What was once the future of farming is happening today at the University of Florida/IFAS.
Scott Angle, Vice President for Agriculture and Natural Resources, explains how UF/IFAS is using artificial intelligence (AI) to help producers be more efficient in their farming operations.
“It’s a fascinating issue right now. The University of Florida wants to move into the top 5 for public universities. They’re ranked sixth right now. They believe that artificial intelligence (AI) will be the tool to do that, as well as, Florida seems to be a great place to become the center of the world for artificial intelligence,” Angle said.
What is AI?
According to the UF/IFAS blog, artificial intelligence is the ability of a computer system to recognize patterns, understand language, learn from experience, solve problems and perform complex tasks. It’s also described as the ability of a machine to think like a human but do it faster and more efficiently.
For farmers who care about every plant and tend to every animal on their farms, AI allows growers to compute millions of variables and coordinate vast amounts of data instantly and accurately.
“Particularly in Florida, where there are many opportunities for artificial intelligence to replace labor and to scout out plant diseases, weed infestations, better weather predictions; these are all things AI can do,” Angle said.
“Agriculture, unfortunately, but now it becomes an opportunity, is behind the curve on artificial intelligence. It’s a technology that’s moving very quickly. We want to make sure that IFAS and the University of Florida is that organization that begins to move AI into agriculture much more quickly than it has been.”
Examples of AI in Research
In the Animal Sciences Department, Albert De Vries’ team uses AI to get more accurate profiles of individual cattle, measuring their phenotypes to aid in breeding and using their genetic makeup to improve feeding efficiency.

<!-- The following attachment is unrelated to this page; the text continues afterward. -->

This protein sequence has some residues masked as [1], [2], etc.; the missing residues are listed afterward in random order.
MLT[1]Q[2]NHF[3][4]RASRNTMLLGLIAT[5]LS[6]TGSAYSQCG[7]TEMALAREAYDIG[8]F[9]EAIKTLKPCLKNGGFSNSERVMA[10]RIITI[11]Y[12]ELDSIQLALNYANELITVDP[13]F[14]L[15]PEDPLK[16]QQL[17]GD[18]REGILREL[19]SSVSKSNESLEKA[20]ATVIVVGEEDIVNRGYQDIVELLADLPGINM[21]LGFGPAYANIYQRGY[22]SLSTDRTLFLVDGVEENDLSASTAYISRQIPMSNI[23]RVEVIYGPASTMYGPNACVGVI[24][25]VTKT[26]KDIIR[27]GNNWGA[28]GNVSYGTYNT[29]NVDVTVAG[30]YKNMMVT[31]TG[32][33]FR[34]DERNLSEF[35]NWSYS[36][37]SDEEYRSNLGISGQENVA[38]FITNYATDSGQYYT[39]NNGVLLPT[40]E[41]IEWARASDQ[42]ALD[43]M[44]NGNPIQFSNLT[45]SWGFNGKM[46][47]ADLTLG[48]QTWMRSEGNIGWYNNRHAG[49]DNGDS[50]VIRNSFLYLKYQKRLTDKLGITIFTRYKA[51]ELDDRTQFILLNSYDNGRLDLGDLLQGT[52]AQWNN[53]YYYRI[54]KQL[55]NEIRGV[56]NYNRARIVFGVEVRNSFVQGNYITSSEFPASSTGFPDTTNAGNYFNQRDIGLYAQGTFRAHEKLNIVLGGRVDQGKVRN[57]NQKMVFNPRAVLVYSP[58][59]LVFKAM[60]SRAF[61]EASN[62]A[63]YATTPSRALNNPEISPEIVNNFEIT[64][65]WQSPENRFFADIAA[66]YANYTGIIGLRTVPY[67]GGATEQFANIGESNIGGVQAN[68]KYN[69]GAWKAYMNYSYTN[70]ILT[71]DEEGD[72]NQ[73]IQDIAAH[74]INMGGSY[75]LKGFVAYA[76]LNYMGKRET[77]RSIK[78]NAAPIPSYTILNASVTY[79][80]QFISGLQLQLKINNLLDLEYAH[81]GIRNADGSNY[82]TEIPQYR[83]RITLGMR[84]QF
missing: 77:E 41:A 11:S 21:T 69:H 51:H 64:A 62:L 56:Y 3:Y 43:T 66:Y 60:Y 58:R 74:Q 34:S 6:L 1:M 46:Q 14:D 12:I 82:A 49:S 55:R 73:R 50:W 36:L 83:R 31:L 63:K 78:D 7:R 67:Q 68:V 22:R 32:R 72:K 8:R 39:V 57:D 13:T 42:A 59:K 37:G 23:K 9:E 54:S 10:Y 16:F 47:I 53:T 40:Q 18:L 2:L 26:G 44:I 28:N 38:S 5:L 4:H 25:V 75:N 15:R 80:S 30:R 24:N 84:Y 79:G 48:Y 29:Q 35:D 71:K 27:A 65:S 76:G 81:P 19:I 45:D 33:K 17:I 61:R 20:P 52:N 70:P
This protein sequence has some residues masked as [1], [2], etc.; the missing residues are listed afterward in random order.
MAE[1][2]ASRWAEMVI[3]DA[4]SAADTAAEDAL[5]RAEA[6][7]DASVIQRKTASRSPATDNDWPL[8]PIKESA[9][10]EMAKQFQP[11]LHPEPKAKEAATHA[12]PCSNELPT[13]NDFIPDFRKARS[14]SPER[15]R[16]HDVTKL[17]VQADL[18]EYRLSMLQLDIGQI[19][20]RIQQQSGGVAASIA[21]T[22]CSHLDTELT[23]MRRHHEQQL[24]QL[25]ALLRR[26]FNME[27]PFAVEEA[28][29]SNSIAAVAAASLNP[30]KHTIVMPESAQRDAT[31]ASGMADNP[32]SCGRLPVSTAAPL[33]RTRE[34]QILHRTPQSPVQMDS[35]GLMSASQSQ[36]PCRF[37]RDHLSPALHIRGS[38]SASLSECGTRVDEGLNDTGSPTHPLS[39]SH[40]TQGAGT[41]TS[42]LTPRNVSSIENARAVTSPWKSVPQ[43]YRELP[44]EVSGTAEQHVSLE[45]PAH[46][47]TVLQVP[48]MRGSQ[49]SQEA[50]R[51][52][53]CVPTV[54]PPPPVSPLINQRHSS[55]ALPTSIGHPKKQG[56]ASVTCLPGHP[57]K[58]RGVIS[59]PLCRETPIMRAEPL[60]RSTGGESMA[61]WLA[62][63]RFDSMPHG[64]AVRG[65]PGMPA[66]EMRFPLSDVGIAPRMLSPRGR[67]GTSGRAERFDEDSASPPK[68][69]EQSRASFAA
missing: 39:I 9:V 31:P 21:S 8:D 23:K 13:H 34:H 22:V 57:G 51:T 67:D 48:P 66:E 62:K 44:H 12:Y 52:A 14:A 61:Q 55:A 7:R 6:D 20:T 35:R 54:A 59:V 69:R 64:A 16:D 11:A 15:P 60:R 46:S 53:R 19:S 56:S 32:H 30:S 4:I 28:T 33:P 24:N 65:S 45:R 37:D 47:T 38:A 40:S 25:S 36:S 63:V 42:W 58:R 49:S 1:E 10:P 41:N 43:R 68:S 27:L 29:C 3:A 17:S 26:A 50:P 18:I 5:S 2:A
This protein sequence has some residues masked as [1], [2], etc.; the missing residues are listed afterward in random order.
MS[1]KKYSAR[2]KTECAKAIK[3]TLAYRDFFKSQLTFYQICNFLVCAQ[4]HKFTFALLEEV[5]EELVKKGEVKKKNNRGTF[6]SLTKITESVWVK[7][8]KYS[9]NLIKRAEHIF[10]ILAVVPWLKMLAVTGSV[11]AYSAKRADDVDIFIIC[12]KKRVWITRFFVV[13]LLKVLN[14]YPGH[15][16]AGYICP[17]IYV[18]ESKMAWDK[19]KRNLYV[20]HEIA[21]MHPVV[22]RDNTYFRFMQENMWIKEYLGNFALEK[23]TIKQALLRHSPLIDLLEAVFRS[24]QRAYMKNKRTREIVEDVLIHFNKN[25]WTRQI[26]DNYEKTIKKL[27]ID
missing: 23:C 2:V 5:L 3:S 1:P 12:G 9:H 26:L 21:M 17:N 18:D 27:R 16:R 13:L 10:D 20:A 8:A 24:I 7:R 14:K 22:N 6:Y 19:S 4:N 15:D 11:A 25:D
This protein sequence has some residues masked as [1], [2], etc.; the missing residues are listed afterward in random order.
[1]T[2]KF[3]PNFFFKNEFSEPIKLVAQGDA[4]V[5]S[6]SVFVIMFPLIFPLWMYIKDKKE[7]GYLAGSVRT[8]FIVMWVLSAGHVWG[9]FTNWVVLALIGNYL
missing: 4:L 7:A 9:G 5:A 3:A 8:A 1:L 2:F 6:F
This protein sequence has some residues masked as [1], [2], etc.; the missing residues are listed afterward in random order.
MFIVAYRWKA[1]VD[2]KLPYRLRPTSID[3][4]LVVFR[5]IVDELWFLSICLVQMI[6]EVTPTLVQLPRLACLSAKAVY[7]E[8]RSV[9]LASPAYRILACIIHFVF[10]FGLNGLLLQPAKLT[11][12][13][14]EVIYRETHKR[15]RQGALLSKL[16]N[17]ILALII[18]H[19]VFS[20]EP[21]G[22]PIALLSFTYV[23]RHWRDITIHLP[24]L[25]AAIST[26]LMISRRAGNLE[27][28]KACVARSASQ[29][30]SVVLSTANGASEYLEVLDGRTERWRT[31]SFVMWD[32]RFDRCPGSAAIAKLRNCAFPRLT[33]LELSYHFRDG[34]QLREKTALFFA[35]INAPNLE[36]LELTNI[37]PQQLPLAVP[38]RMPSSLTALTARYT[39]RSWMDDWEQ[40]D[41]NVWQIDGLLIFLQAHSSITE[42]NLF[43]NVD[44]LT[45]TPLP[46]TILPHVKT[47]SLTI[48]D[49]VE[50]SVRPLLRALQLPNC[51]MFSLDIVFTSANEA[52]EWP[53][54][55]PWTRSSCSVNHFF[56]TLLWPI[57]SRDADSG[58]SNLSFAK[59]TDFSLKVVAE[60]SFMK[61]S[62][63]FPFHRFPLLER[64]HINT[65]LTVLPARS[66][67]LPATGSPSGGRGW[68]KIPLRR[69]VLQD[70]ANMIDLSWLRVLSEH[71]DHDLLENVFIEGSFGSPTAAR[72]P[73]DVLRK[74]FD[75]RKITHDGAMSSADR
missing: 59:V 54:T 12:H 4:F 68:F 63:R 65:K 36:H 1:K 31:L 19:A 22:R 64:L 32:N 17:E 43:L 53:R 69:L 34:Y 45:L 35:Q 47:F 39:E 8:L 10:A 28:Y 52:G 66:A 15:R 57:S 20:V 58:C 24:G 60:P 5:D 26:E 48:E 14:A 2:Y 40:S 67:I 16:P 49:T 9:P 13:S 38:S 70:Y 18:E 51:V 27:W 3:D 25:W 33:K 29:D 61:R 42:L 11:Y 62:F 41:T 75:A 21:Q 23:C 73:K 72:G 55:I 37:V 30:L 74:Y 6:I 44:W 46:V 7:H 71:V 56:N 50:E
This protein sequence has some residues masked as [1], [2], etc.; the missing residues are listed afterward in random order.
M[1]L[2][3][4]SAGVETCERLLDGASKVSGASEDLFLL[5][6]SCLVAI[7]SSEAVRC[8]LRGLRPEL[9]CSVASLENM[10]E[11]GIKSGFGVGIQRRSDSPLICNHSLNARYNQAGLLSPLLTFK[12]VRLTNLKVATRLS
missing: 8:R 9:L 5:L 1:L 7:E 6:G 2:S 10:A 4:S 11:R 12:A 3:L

In citrus, Yiannis Ampatzidis and his research team use AI-based software to analyze and visualize data collected from unmanned aerial vehicles (UAVs). UAVs can take images of thousands of plants and upload to software that analyzes the data to access plant qualities, quantities and growth factors.
In peanuts, Diane Rowland, Agronomy Department Chair, has developed a method using hyperspectral imaging and AI to determine peanut seed quality through the hull. This allows peanut producers to select mature seeds with greater accuracy and less expenditure of time and labor.
In weed research, scientist Nathan Boyd and precision agriculture specialist Arnold Schumann utilize AI to identify weeds in the field and distinguish them from crops. This allows herbicides to be applied only to the weeds, resulting in less spray damaged plants and reduced pesticide use.
“We’ve got people already working on things like, how do count citrus trees in a grove? Or how do you scout for new diseases that have just entered a field and may not be obvious from the roadside. We’ve got lots of people working on this. There’s just so many opportunities that we feel it’s almost unlimited at this point,” Angle said.
“There’s dozens or hundreds of areas where artificial intelligence can play a role; all the way from Extension in providing more accurate information to weather forecasting to disease scouting; things that are often done through very laborious and sometimes not very accurate processes. Artificial intelligence and having the computer to do that takes away a lot of that uncertainty. It could just make us all better farmers.”
To learn more, visit the UF/IFAS AI website.